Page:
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Hillbilly Hotties can keep showing their skin at work for now, a Washington judge ruled

Bikini Baristas sued the city of Everett, Washington. The baristas say the city's new laws violate their First Amendment rights. (Image source: Youtube screenshot)

A group of bikini baristas who filed a lawsuit over a new dress code banning bare skin can keep selling coffee in their skimpy outfits, thanks to a federal judge's ruling.

“This is just another step in the progress of women’s rights,” plaintiff Jovanna Edge said in a statement Monday.

U.S. District Court Judge Marsha Pechman extended an injunction preventing the enforcement of two new laws in Everett, Washington, while the lawsuit filed by seven baristas and the owner of "Hillbilly Hotties" in September makes it way through the court system.

What are the new laws?

In August, the Everett City Council passed two ordinances after years of struggling with regulating drive-thru stands that often employ scantily clad women, according to Seattle Times.

One law requires workers to wear tank tops and shorts, at a minimum, for employees at "quick service" restaurants, including food trucks and coffee stands, which  Pechman said, "likely violated First Amendment protections of freedom of expression."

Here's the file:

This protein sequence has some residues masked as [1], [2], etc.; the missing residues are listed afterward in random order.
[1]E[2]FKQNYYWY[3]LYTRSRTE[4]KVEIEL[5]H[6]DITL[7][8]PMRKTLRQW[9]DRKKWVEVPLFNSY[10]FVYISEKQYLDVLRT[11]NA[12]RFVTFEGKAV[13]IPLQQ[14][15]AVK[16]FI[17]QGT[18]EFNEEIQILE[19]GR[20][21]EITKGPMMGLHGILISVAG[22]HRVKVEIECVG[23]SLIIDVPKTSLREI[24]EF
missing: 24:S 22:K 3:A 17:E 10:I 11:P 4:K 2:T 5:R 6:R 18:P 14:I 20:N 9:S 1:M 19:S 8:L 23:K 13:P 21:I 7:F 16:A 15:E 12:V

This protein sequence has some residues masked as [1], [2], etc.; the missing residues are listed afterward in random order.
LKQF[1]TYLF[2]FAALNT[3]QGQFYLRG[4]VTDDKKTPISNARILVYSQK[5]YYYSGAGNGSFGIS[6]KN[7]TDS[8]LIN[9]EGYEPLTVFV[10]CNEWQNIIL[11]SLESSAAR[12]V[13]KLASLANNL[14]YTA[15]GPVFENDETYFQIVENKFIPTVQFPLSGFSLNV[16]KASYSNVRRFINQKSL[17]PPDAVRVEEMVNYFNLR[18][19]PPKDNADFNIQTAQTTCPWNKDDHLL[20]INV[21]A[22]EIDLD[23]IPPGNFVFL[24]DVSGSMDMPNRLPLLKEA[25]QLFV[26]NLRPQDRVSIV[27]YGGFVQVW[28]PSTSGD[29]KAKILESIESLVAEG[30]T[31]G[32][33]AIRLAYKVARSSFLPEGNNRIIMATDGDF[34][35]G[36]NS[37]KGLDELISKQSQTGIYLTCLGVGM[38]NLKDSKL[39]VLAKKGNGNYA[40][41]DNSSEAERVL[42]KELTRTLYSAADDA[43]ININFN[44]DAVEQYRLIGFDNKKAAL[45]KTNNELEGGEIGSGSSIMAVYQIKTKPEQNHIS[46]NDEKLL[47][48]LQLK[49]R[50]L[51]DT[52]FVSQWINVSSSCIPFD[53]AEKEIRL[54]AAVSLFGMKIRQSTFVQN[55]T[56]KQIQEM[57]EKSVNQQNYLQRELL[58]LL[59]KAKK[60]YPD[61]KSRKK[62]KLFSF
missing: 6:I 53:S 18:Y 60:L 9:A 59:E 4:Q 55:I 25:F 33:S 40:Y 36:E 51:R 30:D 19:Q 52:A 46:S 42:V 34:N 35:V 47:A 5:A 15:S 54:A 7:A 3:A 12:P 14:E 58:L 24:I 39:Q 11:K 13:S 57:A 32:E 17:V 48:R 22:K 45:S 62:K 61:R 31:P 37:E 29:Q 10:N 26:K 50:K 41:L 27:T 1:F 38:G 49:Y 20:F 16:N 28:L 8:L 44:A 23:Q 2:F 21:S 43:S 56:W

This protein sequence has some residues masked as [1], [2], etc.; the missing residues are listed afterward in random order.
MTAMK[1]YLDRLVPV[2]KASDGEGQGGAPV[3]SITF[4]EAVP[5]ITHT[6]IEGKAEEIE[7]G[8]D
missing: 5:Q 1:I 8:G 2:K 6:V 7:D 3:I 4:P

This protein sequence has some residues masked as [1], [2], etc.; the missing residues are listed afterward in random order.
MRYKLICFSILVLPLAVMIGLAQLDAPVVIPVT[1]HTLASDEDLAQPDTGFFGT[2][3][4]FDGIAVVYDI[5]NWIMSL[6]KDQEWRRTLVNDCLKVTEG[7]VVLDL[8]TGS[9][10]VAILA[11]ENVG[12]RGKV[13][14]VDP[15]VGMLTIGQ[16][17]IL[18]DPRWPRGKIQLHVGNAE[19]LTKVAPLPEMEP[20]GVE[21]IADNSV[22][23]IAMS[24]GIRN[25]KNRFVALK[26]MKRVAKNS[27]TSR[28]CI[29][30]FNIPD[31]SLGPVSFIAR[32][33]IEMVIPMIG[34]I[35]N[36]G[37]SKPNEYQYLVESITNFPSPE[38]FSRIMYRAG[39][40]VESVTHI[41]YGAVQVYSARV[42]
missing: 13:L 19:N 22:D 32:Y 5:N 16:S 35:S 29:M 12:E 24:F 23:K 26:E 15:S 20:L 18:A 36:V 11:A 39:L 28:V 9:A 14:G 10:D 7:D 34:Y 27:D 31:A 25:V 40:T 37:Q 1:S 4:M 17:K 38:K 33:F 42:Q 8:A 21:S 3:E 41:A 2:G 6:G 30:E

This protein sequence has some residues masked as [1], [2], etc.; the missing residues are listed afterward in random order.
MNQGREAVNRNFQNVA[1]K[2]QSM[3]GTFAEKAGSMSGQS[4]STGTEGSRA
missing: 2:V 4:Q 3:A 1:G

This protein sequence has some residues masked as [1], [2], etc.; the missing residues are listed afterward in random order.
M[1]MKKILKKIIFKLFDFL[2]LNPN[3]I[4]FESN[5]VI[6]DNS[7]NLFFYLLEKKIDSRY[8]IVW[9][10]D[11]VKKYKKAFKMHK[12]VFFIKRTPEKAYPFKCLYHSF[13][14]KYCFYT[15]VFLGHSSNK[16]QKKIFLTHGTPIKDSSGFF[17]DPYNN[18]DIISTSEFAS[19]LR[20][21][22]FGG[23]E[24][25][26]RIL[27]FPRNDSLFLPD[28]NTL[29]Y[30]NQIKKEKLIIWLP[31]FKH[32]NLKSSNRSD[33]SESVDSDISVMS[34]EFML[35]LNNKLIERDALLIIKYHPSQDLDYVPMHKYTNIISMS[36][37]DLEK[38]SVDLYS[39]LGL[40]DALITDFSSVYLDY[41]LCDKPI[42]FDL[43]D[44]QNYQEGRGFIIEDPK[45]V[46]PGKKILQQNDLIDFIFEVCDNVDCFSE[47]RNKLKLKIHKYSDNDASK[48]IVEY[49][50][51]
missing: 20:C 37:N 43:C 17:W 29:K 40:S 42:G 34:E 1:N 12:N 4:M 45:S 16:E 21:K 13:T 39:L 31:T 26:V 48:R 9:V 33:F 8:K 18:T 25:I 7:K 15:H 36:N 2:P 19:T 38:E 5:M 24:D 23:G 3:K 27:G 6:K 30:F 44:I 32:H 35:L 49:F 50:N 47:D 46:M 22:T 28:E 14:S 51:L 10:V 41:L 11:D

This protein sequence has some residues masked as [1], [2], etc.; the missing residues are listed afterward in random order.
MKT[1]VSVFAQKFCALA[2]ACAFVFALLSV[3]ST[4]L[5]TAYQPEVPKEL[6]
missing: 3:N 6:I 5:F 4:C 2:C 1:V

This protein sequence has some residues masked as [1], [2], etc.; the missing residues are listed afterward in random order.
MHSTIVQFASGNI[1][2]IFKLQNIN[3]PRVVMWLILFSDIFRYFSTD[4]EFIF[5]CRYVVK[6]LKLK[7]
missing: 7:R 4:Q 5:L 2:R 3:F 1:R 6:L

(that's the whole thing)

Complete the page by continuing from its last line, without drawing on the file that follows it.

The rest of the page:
The other law created in part because of problems with drive-thru strip clubs or brothels redefined the city's lewd conduct law and designated a new crime of facilitating lewd conduct, according to The Washington Post.

Both ordinances are "likely void for vagueness under the 14th Amendment," Pechman wrote.

According to Pechman, the laws “fail to provide clear guidance and raise risks of arbitrary enforcement," Fox News reported.

“We are pleased the court affirmed these rights, especially during these currently troubling times for women in the workplace,” Jessica Newman, one of the lawyers representing the baristas, told Fox News.

What's the problem with the bikini baristas?

In 2009,  police conducted an investigation leading to the arrests of several women employed at the local coffee stands. Charges against the women included indecent exposure and prostitution.

According to The Times, the baristas allegedly charged customers $80 for erotic shows and also allowed the customers to fondle or photograph them.

While adopting the new laws, the city cited several sex offenses at bikini baristas, Fox News reported.

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